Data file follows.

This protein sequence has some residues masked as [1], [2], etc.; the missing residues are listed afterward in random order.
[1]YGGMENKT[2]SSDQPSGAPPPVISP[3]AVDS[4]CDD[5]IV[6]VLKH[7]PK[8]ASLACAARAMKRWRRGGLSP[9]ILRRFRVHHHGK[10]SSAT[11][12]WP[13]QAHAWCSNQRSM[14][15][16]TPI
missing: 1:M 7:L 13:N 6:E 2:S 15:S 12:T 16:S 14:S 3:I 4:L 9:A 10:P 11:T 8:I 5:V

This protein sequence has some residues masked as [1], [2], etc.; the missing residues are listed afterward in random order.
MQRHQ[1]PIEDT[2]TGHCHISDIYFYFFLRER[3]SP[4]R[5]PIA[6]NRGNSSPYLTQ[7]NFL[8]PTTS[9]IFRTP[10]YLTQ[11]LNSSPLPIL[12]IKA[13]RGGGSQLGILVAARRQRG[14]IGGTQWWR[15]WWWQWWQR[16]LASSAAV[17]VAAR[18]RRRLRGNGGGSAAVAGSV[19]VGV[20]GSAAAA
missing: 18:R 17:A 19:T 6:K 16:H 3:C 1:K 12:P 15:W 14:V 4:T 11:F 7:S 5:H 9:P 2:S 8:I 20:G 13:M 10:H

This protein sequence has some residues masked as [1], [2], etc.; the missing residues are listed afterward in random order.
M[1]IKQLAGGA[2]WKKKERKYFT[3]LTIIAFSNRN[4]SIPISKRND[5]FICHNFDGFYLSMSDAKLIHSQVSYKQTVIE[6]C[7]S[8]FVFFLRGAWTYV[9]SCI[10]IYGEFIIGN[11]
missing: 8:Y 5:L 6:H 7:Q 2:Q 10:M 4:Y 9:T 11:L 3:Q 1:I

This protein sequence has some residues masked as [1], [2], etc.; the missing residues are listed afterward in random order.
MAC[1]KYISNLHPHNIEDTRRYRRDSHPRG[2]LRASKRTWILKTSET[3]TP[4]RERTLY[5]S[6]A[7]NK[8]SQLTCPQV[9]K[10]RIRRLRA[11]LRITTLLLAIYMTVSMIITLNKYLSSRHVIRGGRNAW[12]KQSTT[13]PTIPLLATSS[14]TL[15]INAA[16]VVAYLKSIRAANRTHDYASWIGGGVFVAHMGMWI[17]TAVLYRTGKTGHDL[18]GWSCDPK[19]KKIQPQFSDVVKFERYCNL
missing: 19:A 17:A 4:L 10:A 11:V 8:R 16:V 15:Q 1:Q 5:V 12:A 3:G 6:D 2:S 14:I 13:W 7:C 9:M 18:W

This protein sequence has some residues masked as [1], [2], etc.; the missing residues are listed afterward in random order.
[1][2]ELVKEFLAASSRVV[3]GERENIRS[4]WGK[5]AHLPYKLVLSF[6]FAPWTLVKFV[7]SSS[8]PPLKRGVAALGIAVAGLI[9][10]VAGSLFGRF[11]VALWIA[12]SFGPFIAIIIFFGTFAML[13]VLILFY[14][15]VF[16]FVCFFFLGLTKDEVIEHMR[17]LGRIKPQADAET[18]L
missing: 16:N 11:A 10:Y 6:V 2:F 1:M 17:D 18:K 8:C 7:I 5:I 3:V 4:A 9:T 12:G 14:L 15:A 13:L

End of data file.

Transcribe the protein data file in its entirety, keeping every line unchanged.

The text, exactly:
This protein sequence has some residues masked as [1], [2], etc.; the missing residues are listed afterward in random order.
[1]YGGMENKT[2]SSDQPSGAPPPVISP[3]AVDS[4]CDD[5]IV[6]VLKH[7]PK[8]ASLACAARAMKRWRRGGLSP[9]ILRRFRVHHHGK[10]SSAT[11][12]WP[13]QAHAWCSNQRSM[14][15][16]TPI
missing: 1:M 7:L 13:N 6:E 2:S 15:S 12:T 16:S 14:S 3:I 4:L 9:A 10:P 11:T 8:I 5:V

This protein sequence has some residues masked as [1], [2], etc.; the missing residues are listed afterward in random order.
MQRHQ[1]PIEDT[2]TGHCHISDIYFYFFLRER[3]SP[4]R[5]PIA[6]NRGNSSPYLTQ[7]NFL[8]PTTS[9]IFRTP[10]YLTQ[11]LNSSPLPIL[12]IKA[13]RGGGSQLGILVAARRQRG[14]IGGTQWWR[15]WWWQWWQR[16]LASSAAV[17]VAAR[18]RRRLRGNGGGSAAVAGSV[19]VGV[20]GSAAAA
missing: 18:R 17:A 19:T 6:K 16:H 3:C 1:K 12:P 15:W 14:V 4:T 11:F 7:S 5:H 9:P 2:S 8:I 20:G 13:M 10:H

This protein sequence has some residues masked as [1], [2], etc.; the missing residues are listed afterward in random order.
M[1]IKQLAGGA[2]WKKKERKYFT[3]LTIIAFSNRN[4]SIPISKRND[5]FICHNFDGFYLSMSDAKLIHSQVSYKQTVIE[6]C[7]S[8]FVFFLRGAWTYV[9]SCI[10]IYGEFIIGN[11]
missing: 8:Y 5:L 6:H 7:Q 2:Q 10:M 4:Y 9:T 11:L 3:Q 1:I

This protein sequence has some residues masked as [1], [2], etc.; the missing residues are listed afterward in random order.
MAC[1]KYISNLHPHNIEDTRRYRRDSHPRG[2]LRASKRTWILKTSET[3]TP[4]RERTLY[5]S[6]A[7]NK[8]SQLTCPQV[9]K[10]RIRRLRA[11]LRITTLLLAIYMTVSMIITLNKYLSSRHVIRGGRNAW[12]KQSTT[13]PTIPLLATSS[14]TL[15]INAA[16]VVAYLKSIRAANRTHDYASWIGGGVFVAHMGMWI[17]TAVLYRTGKTGHDL[18]GWSCDPK[19]KKIQPQFSDVVKFERYCNL
missing: 19:A 17:A 4:L 10:A 11:V 8:R 16:V 15:Q 1:Q 5:V 12:A 3:G 6:D 2:S 14:I 13:W 7:C 9:M 18:W

This protein sequence has some residues masked as [1], [2], etc.; the missing residues are listed afterward in random order.
[1][2]ELVKEFLAASSRVV[3]GERENIRS[4]WGK[5]AHLPYKLVLSF[6]FAPWTLVKFV[7]SSS[8]PPLKRGVAALGIAVAGLI[9][10]VAGSLFGRF[11]VALWIA[12]SFGPFIAIIIFFGTFAML[13]VLILFY[14][15]VF[16]FVCFFFLGLTKDEVIEHMR[17]LGRIKPQADAET[18]L
missing: 16:N 11:A 10:Y 6:V 2:F 1:M 17:D 18:K 8:C 7:I 5:I 3:V 4:A 9:T 12:G 14:L 15:A 13:L